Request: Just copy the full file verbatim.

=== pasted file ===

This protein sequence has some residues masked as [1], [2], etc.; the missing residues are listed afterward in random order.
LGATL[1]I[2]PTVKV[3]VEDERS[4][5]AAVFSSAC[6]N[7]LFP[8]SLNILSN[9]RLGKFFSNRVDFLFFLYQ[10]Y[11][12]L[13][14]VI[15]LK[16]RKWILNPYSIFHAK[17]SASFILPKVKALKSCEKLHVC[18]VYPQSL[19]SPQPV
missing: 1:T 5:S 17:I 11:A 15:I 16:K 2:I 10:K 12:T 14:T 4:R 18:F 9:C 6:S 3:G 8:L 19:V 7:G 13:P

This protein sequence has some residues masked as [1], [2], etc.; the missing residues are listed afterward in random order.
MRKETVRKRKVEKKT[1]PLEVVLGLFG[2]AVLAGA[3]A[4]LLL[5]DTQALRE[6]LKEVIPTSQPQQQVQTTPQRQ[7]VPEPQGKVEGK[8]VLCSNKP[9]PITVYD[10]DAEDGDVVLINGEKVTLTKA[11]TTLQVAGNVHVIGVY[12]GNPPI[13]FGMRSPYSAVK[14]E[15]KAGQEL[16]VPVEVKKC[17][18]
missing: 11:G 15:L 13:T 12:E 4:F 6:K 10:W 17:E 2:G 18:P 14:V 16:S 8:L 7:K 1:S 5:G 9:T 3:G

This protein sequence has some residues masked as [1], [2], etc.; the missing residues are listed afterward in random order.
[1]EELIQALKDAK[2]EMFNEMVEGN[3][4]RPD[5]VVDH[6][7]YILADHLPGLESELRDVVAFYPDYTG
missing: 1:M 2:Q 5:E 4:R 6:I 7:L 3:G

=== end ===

This protein sequence has some residues masked as [1], [2], etc.; the missing residues are listed afterward in random order.
LGATL[1]I[2]PTVKV[3]VEDERS[4][5]AAVFSSAC[6]N[7]LFP[8]SLNILSN[9]RLGKFFSNRVDFLFFLYQ[10]Y[11][12]L[13][14]VI[15]LK[16]RKWILNPYSIFHAK[17]SASFILPKVKALKSCEKLHVC[18]VYPQSL[19]SPQPV
missing: 1:T 5:S 17:I 11:A 15:I 16:K 2:I 10:K 12:T 14:T 4:R 18:F 9:C 6:S 3:G 8:L 19:V 7:G 13:P

This protein sequence has some residues masked as [1], [2], etc.; the missing residues are listed afterward in random order.
MRKETVRKRKVEKKT[1]PLEVVLGLFG[2]AVLAGA[3]A[4]LLL[5]DTQALRE[6]LKEVIPTSQPQQQVQTTPQRQ[7]VPEPQGKVEGK[8]VLCSNKP[9]PITVYD[10]DAEDGDVVLINGEKVTLTKA[11]TTLQVAGNVHVIGVY[12]GNPPI[13]FGMRSPYSAVK[14]E[15]KAGQEL[16]VPVEVKKC[17][18]
missing: 11:G 15:L 13:T 12:E 4:F 6:K 10:W 17:E 2:G 18:P 14:V 16:S 8:L 7:K 1:S 5:G 9:T 3:G

This protein sequence has some residues masked as [1], [2], etc.; the missing residues are listed afterward in random order.
[1]EELIQALKDAK[2]EMFNEMVEGN[3][4]RPD[5]VVDH[6][7]YILADHLPGLESELRDVVAFYPDYTG
missing: 1:M 2:Q 5:E 4:R 6:I 7:L 3:G